I assumed a spot in the shipyard near the rail to watch the proceedings and began a long wait. The sun came out and beat down on the growing crowd and we waited mostly in quiet speaking in muted voices. Chantey music was coming out over large speakers set for the occasion and  every one was filled with anticipation.
 The United States Coast Guard Band from New London, CT. filed in and took their seats. They had come to provide the fitting musical tribute to the event. Their playing of the National Anthem kicked off the  ceremony.
 All the while the cool breeze off the river fluttered a bold blue Connecticut state flag flying high on the Morgan.
The speakers began, first an invocation from the Minister of the Mystic Congregational Church, I wondered how many ship launches that river had seen through the years? Each launch beginning with a blessing from the local ministry to send the ship on with God Speed.
The speakers were dwarfed by the hull behind them as they each in turn came to the podium. Awe seemed to be the theme of speeches given, awe of this great accomplishment, of the ship's history and of the hours taken to bring this ship back to sailing status. ( Not there yet, there will be several more months of work to reset the masts and finish  the interior and equip her to modern safety standards for her 38th voyage) There is yet more funding to secure - you can make a donation here:
The commencement of the launch process via ship deep water elevator see it here in my video from the front line of observers at the launch:
 Please visit the Mystic Seaport link to view all the proceedings of the eventful day.
Next spring the final preparations will be done and the sails set. The Charles W. Morgan is going home for a visit to New Bedford, MA. Other ports of call will be at Newport and Boston. The epic journey of the last wooden whaling ship will be a journey of inspiration and education. Now the Charles W. Morgan serves as an instructional vessel to enlighten all to the past and future of America and the Sea.
Crew unfurls the sails of the Joseph Conrad on launch day
Eleven of these whaling boats are needed for the Charles W. Morgan. Many were built by shipyards and museums around the country in support of the Mystic Seaport Morgan restoration effort. Read more about the building of the Beetle Boat at New Bedford;
 the Whaling Boat Regatta info is here:
I am a storyteller who loves the sea stories, I honor my seafaring ancestry when I share the old stories and songs of the sea. My day at Mystic Seaport's Launch of the Charles W. Morgan was a day where I was the witness to a great ship and a greater community that will see this icon  with her sheets to the wind once more. You know I will be there to witness the epic Voyage 2014, as the
 Charles W. Morgan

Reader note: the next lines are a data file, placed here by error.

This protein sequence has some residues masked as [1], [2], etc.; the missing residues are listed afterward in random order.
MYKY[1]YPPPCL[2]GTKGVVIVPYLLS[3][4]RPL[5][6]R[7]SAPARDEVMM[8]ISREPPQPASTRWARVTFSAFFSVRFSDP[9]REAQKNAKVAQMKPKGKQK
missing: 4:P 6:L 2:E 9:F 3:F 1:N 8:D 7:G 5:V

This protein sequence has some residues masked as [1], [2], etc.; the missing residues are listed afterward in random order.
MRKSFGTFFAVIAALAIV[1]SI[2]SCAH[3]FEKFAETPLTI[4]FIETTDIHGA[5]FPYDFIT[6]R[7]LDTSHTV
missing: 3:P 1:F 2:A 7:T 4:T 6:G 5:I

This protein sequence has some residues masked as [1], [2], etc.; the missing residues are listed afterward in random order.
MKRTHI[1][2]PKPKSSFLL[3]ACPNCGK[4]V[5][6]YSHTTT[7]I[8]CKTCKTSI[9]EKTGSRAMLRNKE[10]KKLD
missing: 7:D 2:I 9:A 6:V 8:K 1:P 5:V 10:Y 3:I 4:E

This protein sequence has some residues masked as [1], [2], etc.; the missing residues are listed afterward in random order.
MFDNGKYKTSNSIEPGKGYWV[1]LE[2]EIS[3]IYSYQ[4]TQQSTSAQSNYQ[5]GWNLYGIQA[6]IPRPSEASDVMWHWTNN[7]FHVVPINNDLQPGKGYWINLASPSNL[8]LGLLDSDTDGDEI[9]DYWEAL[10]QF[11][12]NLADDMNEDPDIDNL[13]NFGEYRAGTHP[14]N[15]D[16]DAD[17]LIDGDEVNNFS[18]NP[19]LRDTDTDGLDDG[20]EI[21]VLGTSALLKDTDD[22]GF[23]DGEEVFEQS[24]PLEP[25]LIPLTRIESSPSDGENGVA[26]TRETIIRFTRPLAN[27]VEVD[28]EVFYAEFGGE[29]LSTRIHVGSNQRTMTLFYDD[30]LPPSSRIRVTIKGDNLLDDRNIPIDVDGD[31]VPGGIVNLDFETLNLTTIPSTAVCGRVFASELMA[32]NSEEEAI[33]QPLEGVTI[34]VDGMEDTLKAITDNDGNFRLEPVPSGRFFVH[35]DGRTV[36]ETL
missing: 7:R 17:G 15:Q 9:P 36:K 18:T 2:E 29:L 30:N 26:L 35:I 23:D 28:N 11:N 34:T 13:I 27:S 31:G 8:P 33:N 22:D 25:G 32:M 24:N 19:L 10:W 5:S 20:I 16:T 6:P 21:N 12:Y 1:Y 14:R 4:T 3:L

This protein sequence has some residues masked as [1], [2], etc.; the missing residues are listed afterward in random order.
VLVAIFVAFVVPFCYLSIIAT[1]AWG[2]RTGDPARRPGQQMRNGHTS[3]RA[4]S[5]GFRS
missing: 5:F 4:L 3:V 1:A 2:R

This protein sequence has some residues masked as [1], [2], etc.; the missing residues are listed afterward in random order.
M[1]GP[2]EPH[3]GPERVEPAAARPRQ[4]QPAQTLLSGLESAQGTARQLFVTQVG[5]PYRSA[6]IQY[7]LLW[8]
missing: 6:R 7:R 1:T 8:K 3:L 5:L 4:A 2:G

goes back to sea. Enjoy a few more photos from my day at Mystic Seaport.

                                                Mystic Seaport President Steve White
                                               Keynote Speaker Ric Burns - award winning filmmaker
                                                         CT. Representative Joe Courtney
               In blue jacket in the background is Sarah Bullard descendent of Charles W. Morgan
        Ms. Bullard cracked a bottle of blended sea and river waters on the hull to christen the ship
                                                                      whaling boats
                                                               Ship Joseph Conrad

A Historic Film Clip of the Charles W. Morgan
Mystic Seaport You-Tube on the Morgan
3 Cheers
Huzzah, Huzzah,  Huzzah!
Other blogs I've posted with a nautical theme:

Tuesday, June 25, 2013

Singing the Chesapeake

      When we teach children  to love, honor and respect the rivers and streams that lead down to great bays and the sea we have taken them on a journey to save the Earth.

      The message is often lost in the abundant activities crammed into an annual vacation adventure. Music has the power to get the message to the children and travel with them for years to come. A song of preservation and appreciation that is fun to sing will be remembered long into ice encrusted winters.


    Published in 2012 the "Singing the Chesapeake" collection by the late Tom Wisner is a voice for the waters and a tool for enjoyment of environmental studies. It is best said in this quote from the introduction page in the book.
    "This collection of songs by Tom Wisner, the "Bard of the Chesapeake," are the living, streaming echoes of a unique lifelong dedication and creative act of service - Tom's deep commitment to environmental education and awareness that he shared through music."

   Here is a collection of Tom's most powerful sentiments and testimony to Chesapeake Bay conservation and care. No need to limit our thoughts to one bay, these inspirations teach the lessons relevant to all bodies of water.